New Zealand

Last updated 03/04/2014


CENTRAL AUTHORITY FOR REPORTING.

Financial Intelligence Unit of the New Zealand Police.


OTHER ANTI-MONEY LAUNDERING REGULATOR(S).

The Reserve Bank of New Zealand (“RBNZ”) supervises banks, life insurers and non-bank deposit takers. 

The Financial Markets Authority (“FMA”) supervises issuers of securities, trustee companies, futures dealers, collective investment schemes, brokers and financial advisors. 

The Department of Internal Affairs(“DIA”) supervises casinos, non-deposit-taking lenders, money changers and remitters, payroll remitters, debt factoring and financial leasing firms, safe deposit box vaults, non-bank credit card providers, stored value card providers and cash transporters, and any reporting entities not covered by the other supervisors. 

While not a ‘regulator’, the Ministry of Justice has a central role in developing the AML legislation and ongoing reforms, with responsibility for monitoring, reviewing and advising government on the AML regime’s overall efficiency and effectiveness.  It also administers the legal instruments and exemptions, and coordinates with relevant international bodies (e.g. FATF and the Asia Pacific Group).  The New Zealand Customs Service also has a role in detecting and investigating undeclared cross-border movement of cash, currencies and bearer instruments.

A National Co-ordination Committee exists, chaired by the Ministry of Justice, to ensure regular communication and consistency between these multiple AML supervisors and other stakeholders such as the Police Financial Intelligence Unit and the Inland Revenue Department.  


ARE LAWYERS COVERED BY ANTI-MONEY LAUNDERING LEGISLATION?

New Zealand’s new legislation to ensure better compliance with FATF 40+9 principles came into full force and  effect on 30 June 2013:  the Anti-Money Laundering and Countering Financing of Terrorism Act 2009 (“AML/CFT Act”).  

Lawyers are not yet covered by the new, more rigorous, obligations of the AML/CFT Act, having obtained a group exemption, but that is likely to change in the near future. This exemption applies only when the lawyer is providing legal services, of a kind that could otherwise be covered by the AML/CFT Act, and not financial-type services as a sideline or in the ordinary course of business.

The new Act applies to banks, casinos and most types of financial institutions, unless an exemption applies. Other professionals and advisors (including lawyers, accountants and real estate agents) are not in the first tranche of reporting entities to be covered, but will be brought into coverage under the AML/CFT Act at some point in the future.  The Ministry of Justice has announced intention to commence work on this second tranche of coverage in 2014 (which suggests that the earliest likely date for lawyers to actually be included might be in 2015).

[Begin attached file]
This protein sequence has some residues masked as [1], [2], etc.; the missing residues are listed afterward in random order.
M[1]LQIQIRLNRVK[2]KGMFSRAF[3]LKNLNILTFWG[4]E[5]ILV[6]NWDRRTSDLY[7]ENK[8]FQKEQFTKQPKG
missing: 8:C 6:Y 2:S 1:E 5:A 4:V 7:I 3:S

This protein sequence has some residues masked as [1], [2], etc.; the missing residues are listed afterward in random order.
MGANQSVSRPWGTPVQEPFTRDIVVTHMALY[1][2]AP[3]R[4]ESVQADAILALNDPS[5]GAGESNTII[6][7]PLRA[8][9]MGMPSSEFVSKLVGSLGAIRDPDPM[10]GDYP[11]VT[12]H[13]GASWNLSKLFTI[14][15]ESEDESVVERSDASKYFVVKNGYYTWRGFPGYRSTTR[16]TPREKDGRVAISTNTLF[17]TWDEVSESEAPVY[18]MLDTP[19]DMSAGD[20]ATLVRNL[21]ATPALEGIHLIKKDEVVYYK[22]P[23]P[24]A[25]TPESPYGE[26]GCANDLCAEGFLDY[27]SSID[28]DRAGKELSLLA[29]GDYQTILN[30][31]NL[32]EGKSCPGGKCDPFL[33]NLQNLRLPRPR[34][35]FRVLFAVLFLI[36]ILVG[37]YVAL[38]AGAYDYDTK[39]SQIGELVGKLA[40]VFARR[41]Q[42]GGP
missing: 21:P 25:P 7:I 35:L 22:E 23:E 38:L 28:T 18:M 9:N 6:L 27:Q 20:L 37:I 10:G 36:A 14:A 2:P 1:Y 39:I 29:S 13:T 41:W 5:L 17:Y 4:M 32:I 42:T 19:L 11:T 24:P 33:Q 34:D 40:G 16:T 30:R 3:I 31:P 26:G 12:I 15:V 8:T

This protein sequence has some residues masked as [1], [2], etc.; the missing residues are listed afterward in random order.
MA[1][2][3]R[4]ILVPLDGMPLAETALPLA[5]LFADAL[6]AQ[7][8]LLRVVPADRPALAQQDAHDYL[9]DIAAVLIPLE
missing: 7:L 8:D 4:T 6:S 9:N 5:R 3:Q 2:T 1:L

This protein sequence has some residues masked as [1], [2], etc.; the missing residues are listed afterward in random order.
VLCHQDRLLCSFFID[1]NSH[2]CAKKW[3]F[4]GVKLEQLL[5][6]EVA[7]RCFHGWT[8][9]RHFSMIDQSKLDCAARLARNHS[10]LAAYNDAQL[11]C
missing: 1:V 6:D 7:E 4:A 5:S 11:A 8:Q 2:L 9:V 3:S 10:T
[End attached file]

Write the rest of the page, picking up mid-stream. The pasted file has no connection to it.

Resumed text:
In the meantime, lawyers remain covered by the obligations in the previous Financial Transactions Reporting Act 1996 (“FTRA”), including suspicious transaction reporting obligations. This Act applies primarilyin the instance when they receive funds in the course of the customer’s business for the purposes of the deposit or investment, or for the purpose of settling real estate transactions: FTRA, Section 3(1)(l). 

Thus, not every client engagement or dealing is necessarily covered, although there are more generic requirements to report suspicious transactions, however that suspicion might arise.

Although not covered, New Zealand lawyers can be affected by the new AML/CFT Act, particularly when they engage with financial institutions on behalf of a trust or nominee company client, or act as a trustee or nominee director, or when certifying documents required by banks and other financial institutions. In doing so, lawyers will be expected to provide more information about clients, in order for the financial institution to comply with its KYC obligations under the AML/CFT Act.


LIST THE LAWS REGARDING ANTI-MONEY LAUNDERING, INDICATING WHICH LAWS ARE APPLICABLE TO LAWYERS.

The AML/CFT 2009 is the primary anti-money laundering law governing New Zealand’s financial sector.   Lawyers will eventually face the same enhanced obligations as other reporting entities in the financial sector, including:

  • Requirements to establish, implement, maintain and regularly audit an AML/CFT programme and risk assessment policies;
     
  • More onerous customer due diligence (“CDD”) measures when taking on new customers or conducting occasional transactions;
     
  • Enhanced due diligence measures (“EDD”) for certain types of transactions, business relationships or customer groups, including for ‘politically exposed persons’ (“PEPs”) who are prominent foreign public individuals;
     
  • Ongoing account and transaction monitoring requirements;
     
  • A minimum five year retention period for account and transactions records;
     
  • More systematic obligations around making Suspicious Transaction Reports (STRs) to the Financial Intelligence Unit of the New Zealand Police;
     
  • Obligations to implement a formal AML/CFT compliance programme, have an appointed AML/CFT compliance officer, and train and vet staff.